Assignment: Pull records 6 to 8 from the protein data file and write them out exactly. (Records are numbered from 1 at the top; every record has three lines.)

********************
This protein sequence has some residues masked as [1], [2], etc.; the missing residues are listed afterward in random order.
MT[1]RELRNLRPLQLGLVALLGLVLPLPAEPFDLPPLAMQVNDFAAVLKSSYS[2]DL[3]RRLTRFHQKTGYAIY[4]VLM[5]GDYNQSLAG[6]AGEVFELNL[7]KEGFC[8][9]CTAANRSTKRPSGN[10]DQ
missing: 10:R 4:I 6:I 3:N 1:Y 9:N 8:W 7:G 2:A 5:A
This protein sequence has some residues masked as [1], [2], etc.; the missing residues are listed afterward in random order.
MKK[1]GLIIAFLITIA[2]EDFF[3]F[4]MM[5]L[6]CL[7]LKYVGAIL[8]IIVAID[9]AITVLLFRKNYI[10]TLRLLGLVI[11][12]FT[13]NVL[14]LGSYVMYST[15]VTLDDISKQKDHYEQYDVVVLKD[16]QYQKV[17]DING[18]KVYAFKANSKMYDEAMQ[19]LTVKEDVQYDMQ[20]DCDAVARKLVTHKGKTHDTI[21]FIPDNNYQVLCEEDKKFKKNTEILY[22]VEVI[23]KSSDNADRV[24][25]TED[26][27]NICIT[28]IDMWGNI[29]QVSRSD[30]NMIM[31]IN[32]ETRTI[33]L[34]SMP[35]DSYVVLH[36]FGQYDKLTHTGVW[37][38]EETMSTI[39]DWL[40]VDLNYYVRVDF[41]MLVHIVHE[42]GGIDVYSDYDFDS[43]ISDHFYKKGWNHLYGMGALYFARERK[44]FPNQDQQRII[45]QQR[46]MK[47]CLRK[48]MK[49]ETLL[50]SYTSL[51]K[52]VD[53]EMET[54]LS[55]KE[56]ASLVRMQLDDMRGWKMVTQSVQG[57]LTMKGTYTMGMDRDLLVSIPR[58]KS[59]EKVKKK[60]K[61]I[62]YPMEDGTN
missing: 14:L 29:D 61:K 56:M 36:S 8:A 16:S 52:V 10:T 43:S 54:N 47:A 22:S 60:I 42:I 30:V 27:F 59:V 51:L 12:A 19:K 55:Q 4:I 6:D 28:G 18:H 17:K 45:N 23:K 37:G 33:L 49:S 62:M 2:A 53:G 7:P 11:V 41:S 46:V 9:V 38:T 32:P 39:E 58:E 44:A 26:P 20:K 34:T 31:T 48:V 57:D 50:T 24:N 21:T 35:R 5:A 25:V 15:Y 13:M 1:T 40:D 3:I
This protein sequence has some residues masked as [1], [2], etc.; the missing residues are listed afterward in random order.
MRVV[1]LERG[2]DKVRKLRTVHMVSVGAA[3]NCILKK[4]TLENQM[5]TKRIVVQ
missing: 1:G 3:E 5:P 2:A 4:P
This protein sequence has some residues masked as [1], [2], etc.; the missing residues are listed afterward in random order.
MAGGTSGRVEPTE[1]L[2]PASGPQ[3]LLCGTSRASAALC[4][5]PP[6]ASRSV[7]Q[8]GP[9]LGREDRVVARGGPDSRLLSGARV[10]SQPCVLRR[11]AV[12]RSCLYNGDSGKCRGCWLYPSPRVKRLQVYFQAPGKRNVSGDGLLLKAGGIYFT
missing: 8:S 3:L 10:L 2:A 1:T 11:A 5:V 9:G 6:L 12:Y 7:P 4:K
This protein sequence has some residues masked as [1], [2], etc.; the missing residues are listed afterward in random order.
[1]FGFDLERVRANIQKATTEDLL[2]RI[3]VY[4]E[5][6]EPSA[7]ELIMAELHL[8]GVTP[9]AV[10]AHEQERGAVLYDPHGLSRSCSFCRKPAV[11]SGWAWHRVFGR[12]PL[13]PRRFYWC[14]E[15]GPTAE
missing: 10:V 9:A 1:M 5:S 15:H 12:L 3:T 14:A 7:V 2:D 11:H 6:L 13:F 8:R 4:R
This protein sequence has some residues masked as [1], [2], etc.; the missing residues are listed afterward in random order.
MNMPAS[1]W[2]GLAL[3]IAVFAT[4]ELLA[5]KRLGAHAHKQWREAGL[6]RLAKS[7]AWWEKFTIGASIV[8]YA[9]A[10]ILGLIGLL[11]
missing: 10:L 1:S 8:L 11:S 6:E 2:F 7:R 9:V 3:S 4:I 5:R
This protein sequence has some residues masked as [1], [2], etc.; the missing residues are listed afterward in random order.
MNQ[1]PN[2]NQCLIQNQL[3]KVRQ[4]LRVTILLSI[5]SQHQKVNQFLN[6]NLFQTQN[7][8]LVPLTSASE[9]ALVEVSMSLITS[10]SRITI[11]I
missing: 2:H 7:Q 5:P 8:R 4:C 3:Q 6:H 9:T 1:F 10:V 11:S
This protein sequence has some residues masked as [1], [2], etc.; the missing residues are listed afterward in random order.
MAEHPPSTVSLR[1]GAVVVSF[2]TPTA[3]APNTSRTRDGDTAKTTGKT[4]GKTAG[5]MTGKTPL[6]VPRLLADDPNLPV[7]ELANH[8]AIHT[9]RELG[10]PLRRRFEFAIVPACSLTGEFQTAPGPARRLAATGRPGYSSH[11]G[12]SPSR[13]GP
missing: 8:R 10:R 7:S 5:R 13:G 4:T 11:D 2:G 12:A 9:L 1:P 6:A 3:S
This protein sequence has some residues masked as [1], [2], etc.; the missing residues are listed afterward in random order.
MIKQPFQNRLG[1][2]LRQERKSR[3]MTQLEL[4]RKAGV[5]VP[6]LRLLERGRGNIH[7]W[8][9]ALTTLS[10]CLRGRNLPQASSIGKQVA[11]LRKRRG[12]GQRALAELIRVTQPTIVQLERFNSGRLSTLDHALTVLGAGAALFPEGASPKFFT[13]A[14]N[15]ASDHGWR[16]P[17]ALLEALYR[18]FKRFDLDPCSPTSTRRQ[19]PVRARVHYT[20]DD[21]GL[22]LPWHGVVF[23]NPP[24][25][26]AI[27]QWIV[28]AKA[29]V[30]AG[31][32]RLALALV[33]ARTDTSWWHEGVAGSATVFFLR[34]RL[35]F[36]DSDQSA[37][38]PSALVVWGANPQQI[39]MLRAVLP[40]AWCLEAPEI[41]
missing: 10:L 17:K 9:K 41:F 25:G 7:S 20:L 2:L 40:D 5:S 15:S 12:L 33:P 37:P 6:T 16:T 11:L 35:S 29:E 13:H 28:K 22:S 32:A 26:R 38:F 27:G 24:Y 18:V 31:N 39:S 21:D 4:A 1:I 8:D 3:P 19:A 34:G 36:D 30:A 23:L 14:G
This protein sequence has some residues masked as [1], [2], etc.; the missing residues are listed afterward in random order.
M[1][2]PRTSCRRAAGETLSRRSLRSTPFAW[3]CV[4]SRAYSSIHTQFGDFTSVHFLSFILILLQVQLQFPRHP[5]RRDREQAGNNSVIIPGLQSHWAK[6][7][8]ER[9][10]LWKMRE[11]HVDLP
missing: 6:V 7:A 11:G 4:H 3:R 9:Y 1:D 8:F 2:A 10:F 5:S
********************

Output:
This protein sequence has some residues masked as [1], [2], etc.; the missing residues are listed afterward in random order.
MNMPAS[1]W[2]GLAL[3]IAVFAT[4]ELLA[5]KRLGAHAHKQWREAGL[6]RLAKS[7]AWWEKFTIGASIV[8]YA[9]A[10]ILGLIGLL[11]
missing: 10:L 1:S 8:L 11:S 6:E 2:F 7:R 9:V 3:S 4:I 5:R
This protein sequence has some residues masked as [1], [2], etc.; the missing residues are listed afterward in random order.
MNQ[1]PN[2]NQCLIQNQL[3]KVRQ[4]LRVTILLSI[5]SQHQKVNQFLN[6]NLFQTQN[7][8]LVPLTSASE[9]ALVEVSMSLITS[10]SRITI[11]I
missing: 2:H 7:Q 5:P 8:R 4:C 3:Q 6:H 9:T 1:F 10:V 11:S
This protein sequence has some residues masked as [1], [2], etc.; the missing residues are listed afterward in random order.
MAEHPPSTVSLR[1]GAVVVSF[2]TPTA[3]APNTSRTRDGDTAKTTGKT[4]GKTAG[5]MTGKTPL[6]VPRLLADDPNLPV[7]ELANH[8]AIHT[9]RELG[10]PLRRRFEFAIVPACSLTGEFQTAPGPARRLAATGRPGYSSH[11]G[12]SPSR[13]GP
missing: 8:R 10:R 7:S 5:R 13:G 4:T 11:D 2:G 12:A 9:L 1:P 6:A 3:S